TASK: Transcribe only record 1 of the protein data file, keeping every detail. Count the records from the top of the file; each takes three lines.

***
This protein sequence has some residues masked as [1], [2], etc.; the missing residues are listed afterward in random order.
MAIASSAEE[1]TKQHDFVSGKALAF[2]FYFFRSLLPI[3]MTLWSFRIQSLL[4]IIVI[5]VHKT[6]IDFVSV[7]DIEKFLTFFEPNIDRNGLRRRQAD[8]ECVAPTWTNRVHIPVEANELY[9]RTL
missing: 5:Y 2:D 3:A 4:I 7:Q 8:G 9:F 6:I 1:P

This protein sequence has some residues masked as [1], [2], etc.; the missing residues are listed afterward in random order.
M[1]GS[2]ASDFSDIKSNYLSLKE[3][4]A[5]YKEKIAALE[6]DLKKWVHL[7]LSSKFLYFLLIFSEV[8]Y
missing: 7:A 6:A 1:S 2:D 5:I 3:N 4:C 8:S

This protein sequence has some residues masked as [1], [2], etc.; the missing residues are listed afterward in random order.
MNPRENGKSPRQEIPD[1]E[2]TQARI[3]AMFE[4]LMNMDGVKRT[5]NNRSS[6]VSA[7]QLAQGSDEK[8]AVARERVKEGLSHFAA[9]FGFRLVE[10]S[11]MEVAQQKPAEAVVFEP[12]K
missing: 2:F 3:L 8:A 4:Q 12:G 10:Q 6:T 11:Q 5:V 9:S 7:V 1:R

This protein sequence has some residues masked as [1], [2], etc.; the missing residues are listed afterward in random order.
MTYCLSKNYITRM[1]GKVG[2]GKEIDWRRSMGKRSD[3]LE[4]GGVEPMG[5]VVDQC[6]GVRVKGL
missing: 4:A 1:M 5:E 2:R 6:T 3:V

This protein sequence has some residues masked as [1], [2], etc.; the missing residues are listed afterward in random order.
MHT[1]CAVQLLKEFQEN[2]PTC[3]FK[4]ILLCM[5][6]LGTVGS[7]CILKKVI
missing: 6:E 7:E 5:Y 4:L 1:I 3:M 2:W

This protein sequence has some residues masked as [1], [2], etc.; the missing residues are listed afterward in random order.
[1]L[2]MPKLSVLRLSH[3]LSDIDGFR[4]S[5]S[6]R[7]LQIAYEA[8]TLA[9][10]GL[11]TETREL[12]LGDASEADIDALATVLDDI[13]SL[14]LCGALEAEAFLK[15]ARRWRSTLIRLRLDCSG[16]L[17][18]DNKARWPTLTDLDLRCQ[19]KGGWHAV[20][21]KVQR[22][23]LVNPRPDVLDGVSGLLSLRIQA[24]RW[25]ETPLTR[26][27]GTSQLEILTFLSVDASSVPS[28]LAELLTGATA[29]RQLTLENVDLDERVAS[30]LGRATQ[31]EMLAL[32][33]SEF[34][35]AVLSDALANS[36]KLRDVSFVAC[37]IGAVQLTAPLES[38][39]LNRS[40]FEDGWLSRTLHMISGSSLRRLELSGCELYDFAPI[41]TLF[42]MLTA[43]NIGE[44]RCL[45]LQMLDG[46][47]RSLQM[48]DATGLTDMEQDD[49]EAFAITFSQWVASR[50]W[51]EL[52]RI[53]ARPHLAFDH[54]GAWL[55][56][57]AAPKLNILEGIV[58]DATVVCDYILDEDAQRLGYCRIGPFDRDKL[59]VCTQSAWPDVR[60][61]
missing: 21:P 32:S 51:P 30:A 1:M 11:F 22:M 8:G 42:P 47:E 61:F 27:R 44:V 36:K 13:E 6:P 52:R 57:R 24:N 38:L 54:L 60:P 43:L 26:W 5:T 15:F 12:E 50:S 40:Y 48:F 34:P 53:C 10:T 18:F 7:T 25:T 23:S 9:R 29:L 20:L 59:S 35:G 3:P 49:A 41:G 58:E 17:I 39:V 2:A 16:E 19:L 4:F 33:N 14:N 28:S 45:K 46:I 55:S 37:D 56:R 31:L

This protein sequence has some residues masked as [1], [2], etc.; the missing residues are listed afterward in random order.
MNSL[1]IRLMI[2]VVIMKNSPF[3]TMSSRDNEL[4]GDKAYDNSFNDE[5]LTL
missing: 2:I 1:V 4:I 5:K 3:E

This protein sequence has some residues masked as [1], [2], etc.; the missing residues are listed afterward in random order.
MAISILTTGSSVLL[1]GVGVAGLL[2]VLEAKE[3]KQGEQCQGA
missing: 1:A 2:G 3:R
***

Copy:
This protein sequence has some residues masked as [1], [2], etc.; the missing residues are listed afterward in random order.
MAIASSAEE[1]TKQHDFVSGKALAF[2]FYFFRSLLPI[3]MTLWSFRIQSLL[4]IIVI[5]VHKT[6]IDFVSV[7]DIEKFLTFFEPNIDRNGLRRRQAD[8]ECVAPTWTNRVHIPVEANELY[9]RTL
missing: 5:Y 2:D 3:A 4:I 7:Q 8:G 9:F 6:I 1:P